ROTORUA LOCAL and crankworx winner KEEGAN WRIGHT is now sponsored by one of the MTB world’s biggest brands, devinci.
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Positive affirmation. That’s what all downhill mountain bikers need as they prime themselves just before flying down some rugged terrain in the three or four minutes it takes to race. There is no time for fear. There is a phenomenal adrenaline surge. Welcome to the world of Keegan Wright.
The 21-year-old from Rotorua is New Zealand’s best at both the downhill and enduro disciplines of mountain biking. In September last year, he placed 35th at the downhill world champs in Australia. He’s now a full time mountain biker.
Canadian bike firm Devinci have signed him up and by the time you read this, he’ll be off on the World Series tour. Keegan is excited. “It’s absolutely massive, man. Devinci cover costs, travel, accommodation and my bikes. On top of that, you get a mechanic and a masseuse. It will make things so much easier for myself and my family. The hardest thing before was getting the right balance between work and training.”
It’s easy to think of endurance athletes as being born with a superior body, fit for purpose. But Keegan was born with a club foot (talipes). He spent five years in a cast and underwent no less than nine surgeries. He is eternally grateful to the surgeon, but the rest is down to him. Keegan ripped into the sport of BMX, where many of the skills transfer easily enough to downhill MTB (mountain biking), in between being homeschooled. He sports a nose piercing. He carves his own path. His lively optimism rubs off, too. Half an hour talking to this driven young man and you want to jump on a sturdy bike and hit the hills yourself.
“I have a bit of ankle restriction from all the operations, but it hasn’t stopped me doing anything. It shows that you can do anything as long as your mind is set right.” The mind is a powerful tool when you spend as much time (15–20 hours a week) on a bike as Keegan does.
His sport lends itself to intense competition and also reflective, almost peaceful, moments when he is out on one of his favourite trails in the Whakarewarewa Forest. “That’s what I love about the sport. You can get out and get a bit of fresh air or go up for a training ride. It’s just you and your bike. You are not worried about anything else,” he says.
Rotorua and its topography lends itself to mountain biking as much as any other place in the country. No wonder the locals, and plenty of visitors, love to get up into the hills. And there is no place Wright would rather be. “There are so many awesome destinations around New Zealand and the world to go for rides with family and friends. I really like Queenstown and around Christchurch, but you cannot beat coming home to good ol’ Rotorua and going out on the local trails. It’s right on my doorstep and we have some of the best trails,” he says.
Keegan has seen the exponential rise of the sport, particularly as a recreational pursuit, in the last few years. The car parks are packed. “It’s been awesome for Rotorua, and the amount of people it brings on a yearly basis is really good for business. It will only get bigger.”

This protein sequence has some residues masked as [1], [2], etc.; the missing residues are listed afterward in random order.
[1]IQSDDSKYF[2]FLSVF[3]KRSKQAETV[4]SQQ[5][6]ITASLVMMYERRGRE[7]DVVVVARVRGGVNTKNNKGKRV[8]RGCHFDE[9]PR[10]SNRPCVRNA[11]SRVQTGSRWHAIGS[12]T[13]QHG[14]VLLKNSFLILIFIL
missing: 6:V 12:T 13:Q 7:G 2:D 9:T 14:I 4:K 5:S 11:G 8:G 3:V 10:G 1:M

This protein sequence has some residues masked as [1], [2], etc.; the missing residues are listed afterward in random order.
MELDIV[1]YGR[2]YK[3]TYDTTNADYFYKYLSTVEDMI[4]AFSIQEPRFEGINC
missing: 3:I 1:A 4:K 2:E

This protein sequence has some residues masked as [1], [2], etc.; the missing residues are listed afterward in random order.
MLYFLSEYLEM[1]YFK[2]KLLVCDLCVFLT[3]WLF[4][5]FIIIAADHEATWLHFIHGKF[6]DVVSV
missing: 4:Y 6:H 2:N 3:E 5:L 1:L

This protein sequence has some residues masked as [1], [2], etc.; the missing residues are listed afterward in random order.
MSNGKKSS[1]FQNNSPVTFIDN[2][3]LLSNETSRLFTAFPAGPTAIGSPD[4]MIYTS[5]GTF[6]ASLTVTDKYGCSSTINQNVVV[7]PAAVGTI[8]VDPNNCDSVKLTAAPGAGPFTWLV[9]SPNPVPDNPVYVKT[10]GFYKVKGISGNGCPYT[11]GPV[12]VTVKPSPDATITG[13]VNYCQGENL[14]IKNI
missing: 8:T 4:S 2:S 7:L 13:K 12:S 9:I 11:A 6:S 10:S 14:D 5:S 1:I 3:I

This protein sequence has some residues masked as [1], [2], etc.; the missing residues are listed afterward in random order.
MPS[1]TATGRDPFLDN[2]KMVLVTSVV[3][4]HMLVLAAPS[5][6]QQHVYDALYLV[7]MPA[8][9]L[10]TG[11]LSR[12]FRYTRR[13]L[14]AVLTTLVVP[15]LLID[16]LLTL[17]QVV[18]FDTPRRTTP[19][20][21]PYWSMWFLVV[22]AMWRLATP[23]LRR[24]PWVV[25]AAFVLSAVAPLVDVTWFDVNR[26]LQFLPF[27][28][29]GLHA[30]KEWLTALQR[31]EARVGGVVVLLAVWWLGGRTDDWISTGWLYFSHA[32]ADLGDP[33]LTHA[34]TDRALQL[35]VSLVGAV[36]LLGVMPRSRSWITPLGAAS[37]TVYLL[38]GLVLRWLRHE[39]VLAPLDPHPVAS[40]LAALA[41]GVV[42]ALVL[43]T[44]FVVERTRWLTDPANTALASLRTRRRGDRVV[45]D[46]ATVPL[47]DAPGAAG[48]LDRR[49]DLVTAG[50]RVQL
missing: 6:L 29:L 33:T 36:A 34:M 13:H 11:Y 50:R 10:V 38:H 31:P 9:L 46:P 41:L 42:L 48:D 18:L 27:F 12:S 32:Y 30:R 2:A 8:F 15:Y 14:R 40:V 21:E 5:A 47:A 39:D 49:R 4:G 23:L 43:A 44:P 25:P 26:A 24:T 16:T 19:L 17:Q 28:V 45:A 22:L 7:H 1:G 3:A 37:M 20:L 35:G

Races over the summer have been a good training ground for overseas competition, where conditions will vary but the racing will always be hot. He strikes as a laidback character, with his speech punctuated by “for sure” or “awesome”. But those competitive juices are bubbling near the surface. “I don’t think you’d get that sort of kick from any drug — not that I’ve done any — and that’s why I love mountain biking. You get that rush every day and you can’t beat the feeling.”
As for the fear that lurks, he tries to suppress any such doubts. “You almost have to flick your mind off and let your bike and body do it all. It’s all tunnel vision from there.”
That mindset helped during his worst crash, in Dunedin last year. Keegan smashed his cheekbone, dislocated his jaw, broke both his hands and dislocated his left hand. Perhaps slightly recklessly, he was back on his bike a week later, competing at the high profile Crankworx event. Despite duct-taping his hands to the handle bars as they were too sore to otherwise grip, he cracked the quarter-finals before deciding he really probably should stop, and rest for six weeks. I wonder how that rest really looked — the word is, he can’t sit still for longer than five seconds.
He seems relaxed when describing his protective equipment. There is the helmet, of course, and knee pads and goggles. But no gloves or elbow pads (“too restricting”). It’s been some year, winning the 2W Gravity Enduro event in February and the Rotorua Crankworx Pumptrack in his own backyard. But his personal highlights are clear. “Definitely winning the elite national champs for the first time. Then going overseas and racing in some cool places and gaining some good results was awesome.”
Devinci’s sponsorship will make a big difference to cracking the world scene. “For sure. I know I’m getting a lot stronger and more powerful with the training I’m doing. I’m turning into a man, I guess. I’m racing against 30-year-olds who are hitting the endurance peaks of their lives,” Keegan declares.
“Now, it’s all about what you do in the off-season. You can make it happen or just go out and party, but I’ve definitely got my sights set on the top.” Keegan Wright is just starting out on the big-time. Barring injury, and infused with his deep passion, not to mention talent, he’ll go well.